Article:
A splash of gasoline, a match,
my brother poking it with a shovel.
I was too young to have an opinion
yet knew it was wrong.
Even if the haystack pile of it
grew each day more troubling
beside the swingset, beside the prim
lines of carrots in the garden.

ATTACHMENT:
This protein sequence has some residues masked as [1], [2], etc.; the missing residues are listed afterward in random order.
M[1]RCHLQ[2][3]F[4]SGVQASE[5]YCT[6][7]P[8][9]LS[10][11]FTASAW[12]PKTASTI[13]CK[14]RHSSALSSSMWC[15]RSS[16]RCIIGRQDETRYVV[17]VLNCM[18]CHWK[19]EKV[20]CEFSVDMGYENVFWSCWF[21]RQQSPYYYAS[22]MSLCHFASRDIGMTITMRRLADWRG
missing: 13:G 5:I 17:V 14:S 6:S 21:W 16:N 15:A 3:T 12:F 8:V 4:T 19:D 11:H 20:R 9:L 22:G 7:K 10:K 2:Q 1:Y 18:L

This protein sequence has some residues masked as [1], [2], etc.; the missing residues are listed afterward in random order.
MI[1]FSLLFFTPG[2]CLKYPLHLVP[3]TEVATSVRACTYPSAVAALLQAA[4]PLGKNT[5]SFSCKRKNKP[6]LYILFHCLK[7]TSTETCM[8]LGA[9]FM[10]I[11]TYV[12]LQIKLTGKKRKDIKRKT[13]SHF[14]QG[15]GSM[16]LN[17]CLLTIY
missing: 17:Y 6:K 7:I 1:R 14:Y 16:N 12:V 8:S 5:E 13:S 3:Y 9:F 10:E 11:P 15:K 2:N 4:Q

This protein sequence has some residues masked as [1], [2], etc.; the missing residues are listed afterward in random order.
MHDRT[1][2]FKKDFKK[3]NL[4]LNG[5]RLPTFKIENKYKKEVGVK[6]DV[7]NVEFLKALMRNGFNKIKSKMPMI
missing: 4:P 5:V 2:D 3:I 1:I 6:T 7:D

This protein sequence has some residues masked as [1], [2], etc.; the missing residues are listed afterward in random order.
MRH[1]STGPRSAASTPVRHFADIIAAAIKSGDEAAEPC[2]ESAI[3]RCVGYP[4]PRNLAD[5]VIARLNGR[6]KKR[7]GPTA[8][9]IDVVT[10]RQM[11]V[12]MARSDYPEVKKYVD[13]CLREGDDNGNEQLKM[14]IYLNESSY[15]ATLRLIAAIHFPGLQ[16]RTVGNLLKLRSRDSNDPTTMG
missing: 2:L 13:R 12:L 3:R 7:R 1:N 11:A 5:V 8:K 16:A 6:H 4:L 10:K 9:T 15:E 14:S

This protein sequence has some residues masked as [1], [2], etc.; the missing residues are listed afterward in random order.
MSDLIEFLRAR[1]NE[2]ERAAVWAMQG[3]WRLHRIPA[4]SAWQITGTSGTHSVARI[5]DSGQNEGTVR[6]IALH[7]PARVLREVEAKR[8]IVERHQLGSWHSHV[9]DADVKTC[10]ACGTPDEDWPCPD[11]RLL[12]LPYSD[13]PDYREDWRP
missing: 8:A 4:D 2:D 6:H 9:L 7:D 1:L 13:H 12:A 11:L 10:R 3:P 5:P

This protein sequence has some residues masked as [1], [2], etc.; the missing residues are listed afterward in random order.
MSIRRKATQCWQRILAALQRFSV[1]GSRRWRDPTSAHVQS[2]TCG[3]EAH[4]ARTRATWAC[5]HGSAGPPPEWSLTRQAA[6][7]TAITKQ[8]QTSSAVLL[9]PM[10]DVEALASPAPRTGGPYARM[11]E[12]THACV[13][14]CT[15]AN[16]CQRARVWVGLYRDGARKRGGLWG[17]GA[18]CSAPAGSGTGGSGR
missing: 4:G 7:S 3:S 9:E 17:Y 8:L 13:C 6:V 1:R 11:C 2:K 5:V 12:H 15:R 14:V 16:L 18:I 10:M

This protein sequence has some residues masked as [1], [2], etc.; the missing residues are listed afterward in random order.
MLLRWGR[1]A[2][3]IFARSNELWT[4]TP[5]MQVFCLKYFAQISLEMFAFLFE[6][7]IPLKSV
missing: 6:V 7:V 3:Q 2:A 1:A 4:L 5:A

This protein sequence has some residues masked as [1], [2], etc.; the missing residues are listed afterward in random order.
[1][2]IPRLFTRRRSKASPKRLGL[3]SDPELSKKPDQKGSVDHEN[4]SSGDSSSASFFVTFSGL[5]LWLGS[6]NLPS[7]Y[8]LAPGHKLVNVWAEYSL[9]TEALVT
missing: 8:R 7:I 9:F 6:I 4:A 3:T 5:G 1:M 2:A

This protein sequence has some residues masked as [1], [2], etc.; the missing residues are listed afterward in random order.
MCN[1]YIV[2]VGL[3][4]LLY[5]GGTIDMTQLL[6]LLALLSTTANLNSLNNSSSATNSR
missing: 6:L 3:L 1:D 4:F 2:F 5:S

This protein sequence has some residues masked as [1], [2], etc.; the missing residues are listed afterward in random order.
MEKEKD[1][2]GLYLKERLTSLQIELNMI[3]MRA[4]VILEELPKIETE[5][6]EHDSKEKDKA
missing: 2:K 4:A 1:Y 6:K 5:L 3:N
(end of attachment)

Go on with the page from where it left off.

A gush of smoke, that acrid
stink of their dying—and then finished.
I trailed back later
to check the fuming wreckage,
discovered a highway of ants
crawling deeper into the woods.
Thousands, some lumbering eggs
on their backs, a frantic jumble
punctuated with tiny sticks, bits of stem.
I didn’t yet know the word frenzy.
Didn’t know this was the way
things happened: fire, destruction, exodus.